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CQC to give ratings to independent nursing services



Independent nursing services will be given performance ratings by the Care Quality Commission (CQC) for the first time, the Government has announced.

Independent nursing services will be given performance ratings by the Care Quality Commission (CQC) for the first time, the Government has announced.

The decision follows a public consultation on the matter, which was held between September and November 2017. The new regulations will come into force in April.

The Department of Health (DH) will grant the CQC powers to rate even more services, so that it becomes the ‘default’ way that the regulator presents the judgements from its inspections.

The move will bring all independent community health services and independent doctors within the scope of the CQC’s ratings scheme.

The regulator already inspects and publishes reports on such services but has not previously issued them with a rating.

The CQC currently rates NHS and independent hospitals, general practices and adult social care services as either ‘outstanding’, ‘good’, ‘requires improvement’ or ‘inadequate’.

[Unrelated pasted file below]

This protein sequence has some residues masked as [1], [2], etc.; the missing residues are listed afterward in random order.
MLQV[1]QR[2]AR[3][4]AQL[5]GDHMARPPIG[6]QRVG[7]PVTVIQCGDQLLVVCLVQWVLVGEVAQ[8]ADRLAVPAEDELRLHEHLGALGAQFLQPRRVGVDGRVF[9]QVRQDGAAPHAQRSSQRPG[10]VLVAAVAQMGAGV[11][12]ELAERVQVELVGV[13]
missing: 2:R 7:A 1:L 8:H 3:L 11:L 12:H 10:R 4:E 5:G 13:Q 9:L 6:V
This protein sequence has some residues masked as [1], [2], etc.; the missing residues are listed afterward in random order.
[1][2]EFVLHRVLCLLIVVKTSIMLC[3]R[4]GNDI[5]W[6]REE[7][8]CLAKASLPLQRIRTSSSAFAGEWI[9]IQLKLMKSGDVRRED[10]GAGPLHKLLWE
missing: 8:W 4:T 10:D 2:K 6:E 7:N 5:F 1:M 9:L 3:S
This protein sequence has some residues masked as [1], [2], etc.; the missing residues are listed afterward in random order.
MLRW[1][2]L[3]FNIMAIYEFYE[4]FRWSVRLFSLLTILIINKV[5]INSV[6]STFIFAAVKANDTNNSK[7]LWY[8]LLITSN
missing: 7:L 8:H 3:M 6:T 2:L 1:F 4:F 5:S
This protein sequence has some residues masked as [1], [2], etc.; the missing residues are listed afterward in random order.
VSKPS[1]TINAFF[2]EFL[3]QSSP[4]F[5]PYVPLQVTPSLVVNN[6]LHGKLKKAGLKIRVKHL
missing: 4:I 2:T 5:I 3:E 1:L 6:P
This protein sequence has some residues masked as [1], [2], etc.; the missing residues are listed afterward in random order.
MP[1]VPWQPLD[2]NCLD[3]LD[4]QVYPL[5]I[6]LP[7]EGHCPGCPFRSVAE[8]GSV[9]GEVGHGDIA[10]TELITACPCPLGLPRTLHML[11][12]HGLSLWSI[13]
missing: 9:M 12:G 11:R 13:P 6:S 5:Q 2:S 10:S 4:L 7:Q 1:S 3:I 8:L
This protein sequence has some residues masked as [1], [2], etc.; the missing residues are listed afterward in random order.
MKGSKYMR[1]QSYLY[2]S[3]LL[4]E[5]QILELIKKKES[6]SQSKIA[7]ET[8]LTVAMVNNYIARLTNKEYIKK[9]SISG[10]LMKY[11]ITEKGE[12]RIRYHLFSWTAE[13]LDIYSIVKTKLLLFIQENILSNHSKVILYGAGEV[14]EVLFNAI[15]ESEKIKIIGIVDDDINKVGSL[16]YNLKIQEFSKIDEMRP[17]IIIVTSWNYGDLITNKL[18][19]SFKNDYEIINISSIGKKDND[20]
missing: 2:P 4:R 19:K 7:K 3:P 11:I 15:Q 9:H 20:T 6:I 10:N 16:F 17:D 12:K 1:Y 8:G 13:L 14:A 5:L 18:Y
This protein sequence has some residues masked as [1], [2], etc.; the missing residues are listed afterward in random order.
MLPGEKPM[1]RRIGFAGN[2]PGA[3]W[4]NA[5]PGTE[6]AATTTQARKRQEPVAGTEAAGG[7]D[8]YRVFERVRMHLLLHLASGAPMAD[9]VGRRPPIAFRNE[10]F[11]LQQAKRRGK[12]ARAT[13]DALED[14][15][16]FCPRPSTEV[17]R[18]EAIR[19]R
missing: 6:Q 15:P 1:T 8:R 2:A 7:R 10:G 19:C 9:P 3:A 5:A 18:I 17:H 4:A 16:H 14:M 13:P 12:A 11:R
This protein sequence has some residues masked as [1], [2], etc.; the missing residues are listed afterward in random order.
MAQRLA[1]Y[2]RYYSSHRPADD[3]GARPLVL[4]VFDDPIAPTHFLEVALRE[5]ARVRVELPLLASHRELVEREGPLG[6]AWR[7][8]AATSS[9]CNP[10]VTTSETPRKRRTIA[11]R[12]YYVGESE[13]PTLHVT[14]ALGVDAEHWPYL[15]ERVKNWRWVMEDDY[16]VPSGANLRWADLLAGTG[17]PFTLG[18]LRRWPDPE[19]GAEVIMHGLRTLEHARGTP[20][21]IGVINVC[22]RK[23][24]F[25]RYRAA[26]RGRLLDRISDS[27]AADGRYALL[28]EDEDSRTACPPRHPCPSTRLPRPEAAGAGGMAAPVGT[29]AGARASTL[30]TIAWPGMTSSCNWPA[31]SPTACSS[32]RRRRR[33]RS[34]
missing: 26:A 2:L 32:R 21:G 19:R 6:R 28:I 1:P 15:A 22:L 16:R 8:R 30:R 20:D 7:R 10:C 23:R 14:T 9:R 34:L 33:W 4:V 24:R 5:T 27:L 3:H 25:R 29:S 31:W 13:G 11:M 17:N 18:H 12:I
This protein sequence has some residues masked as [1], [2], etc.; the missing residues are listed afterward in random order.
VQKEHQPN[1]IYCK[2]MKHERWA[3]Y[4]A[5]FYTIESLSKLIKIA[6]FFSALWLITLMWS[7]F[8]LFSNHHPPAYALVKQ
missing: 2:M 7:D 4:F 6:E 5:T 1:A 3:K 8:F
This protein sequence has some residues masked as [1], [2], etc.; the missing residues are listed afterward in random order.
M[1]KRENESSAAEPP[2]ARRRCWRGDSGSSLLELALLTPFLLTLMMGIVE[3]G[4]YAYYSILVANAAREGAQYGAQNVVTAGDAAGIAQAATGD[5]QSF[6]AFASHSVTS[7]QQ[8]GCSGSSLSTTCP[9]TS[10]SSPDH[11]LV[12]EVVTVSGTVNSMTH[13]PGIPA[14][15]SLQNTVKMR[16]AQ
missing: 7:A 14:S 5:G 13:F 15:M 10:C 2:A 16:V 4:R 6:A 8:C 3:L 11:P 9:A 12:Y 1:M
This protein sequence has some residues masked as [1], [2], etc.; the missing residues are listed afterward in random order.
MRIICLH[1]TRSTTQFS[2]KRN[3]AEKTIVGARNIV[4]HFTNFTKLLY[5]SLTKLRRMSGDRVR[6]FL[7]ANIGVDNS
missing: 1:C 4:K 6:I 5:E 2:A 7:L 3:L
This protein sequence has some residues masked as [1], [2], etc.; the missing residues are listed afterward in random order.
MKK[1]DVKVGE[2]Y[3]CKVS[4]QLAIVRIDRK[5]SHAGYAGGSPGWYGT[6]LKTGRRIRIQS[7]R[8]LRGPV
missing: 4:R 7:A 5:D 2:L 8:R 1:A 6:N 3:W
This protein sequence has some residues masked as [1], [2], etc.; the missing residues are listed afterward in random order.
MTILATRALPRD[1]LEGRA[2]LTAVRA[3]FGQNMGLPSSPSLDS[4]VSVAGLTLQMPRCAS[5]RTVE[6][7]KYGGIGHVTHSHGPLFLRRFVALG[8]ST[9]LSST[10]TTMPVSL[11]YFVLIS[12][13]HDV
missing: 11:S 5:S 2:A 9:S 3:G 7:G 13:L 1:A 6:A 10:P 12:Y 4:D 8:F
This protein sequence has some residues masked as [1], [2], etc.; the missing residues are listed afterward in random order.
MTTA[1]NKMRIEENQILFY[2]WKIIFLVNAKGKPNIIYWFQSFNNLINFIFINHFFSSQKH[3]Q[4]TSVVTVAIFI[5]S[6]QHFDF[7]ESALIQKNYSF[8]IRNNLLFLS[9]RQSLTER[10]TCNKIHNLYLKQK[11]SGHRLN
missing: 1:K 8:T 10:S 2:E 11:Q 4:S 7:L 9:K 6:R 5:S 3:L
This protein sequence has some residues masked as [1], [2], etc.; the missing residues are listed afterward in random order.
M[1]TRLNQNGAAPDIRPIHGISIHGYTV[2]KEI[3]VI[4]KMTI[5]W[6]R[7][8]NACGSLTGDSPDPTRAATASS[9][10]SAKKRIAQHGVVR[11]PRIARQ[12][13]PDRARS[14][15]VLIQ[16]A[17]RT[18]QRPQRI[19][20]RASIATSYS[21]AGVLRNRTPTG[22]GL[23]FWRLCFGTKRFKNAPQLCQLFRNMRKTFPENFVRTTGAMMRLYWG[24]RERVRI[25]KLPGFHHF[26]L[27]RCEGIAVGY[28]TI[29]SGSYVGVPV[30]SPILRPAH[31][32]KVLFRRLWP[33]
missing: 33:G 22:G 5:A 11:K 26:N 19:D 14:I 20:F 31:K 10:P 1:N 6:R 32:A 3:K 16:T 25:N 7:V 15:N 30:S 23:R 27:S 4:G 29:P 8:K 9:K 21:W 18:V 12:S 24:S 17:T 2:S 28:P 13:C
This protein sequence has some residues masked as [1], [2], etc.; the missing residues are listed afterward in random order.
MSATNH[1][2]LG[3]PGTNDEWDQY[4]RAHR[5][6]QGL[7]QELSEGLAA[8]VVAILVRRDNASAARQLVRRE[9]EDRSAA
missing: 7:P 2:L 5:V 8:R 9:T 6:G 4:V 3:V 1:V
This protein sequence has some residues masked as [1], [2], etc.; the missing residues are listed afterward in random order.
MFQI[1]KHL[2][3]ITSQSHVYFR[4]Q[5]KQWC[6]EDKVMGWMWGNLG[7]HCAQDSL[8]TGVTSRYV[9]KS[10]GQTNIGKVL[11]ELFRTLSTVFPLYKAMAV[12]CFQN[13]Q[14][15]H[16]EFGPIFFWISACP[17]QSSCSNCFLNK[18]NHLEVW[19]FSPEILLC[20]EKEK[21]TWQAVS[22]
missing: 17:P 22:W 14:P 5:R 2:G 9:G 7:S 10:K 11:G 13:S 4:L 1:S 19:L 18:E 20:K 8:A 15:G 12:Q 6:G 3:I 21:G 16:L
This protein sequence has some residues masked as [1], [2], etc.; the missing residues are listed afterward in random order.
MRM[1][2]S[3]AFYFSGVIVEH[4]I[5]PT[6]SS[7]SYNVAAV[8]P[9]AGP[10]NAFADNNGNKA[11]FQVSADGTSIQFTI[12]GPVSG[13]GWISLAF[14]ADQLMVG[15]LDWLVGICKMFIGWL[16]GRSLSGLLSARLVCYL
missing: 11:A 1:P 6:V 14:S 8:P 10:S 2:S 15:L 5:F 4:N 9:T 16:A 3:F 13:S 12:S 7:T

Health visitor services, community nursing, sexual health clinics and small inpatient units will all be given ratings under the new system, as well as vaccination clinics, family planning clinics, slimming clinics and private GP surgeries – including walk-in centres – that do not have NHS contracts.

Around 30 independent primary care providers that offer healthcare, such as medical advice and prescriptions, online or digitally will also be covered by the extension of the CQC’s powers.

As a result of the move, the CQC will now develop an approach for how it will rate the additional services and expects to launch a public consultation on the topic in early 2018.

‘This includes introducing a more responsive, intelligence-driven approach to regulation, with improved monitoring and inspection activity focused where risk is greatest or quality is improving,’ the DH said.

The CQC will continue to inspect these services and publish its findings in the meantime.

However, there will remain a few services regulated by CQC that will be exempt from ratings. These include minor cosmetic surgery, national screening programmes, hyperbaric chambers, blood and transplant services, and services licensed by the Human Fertilisation and Embryology Authority.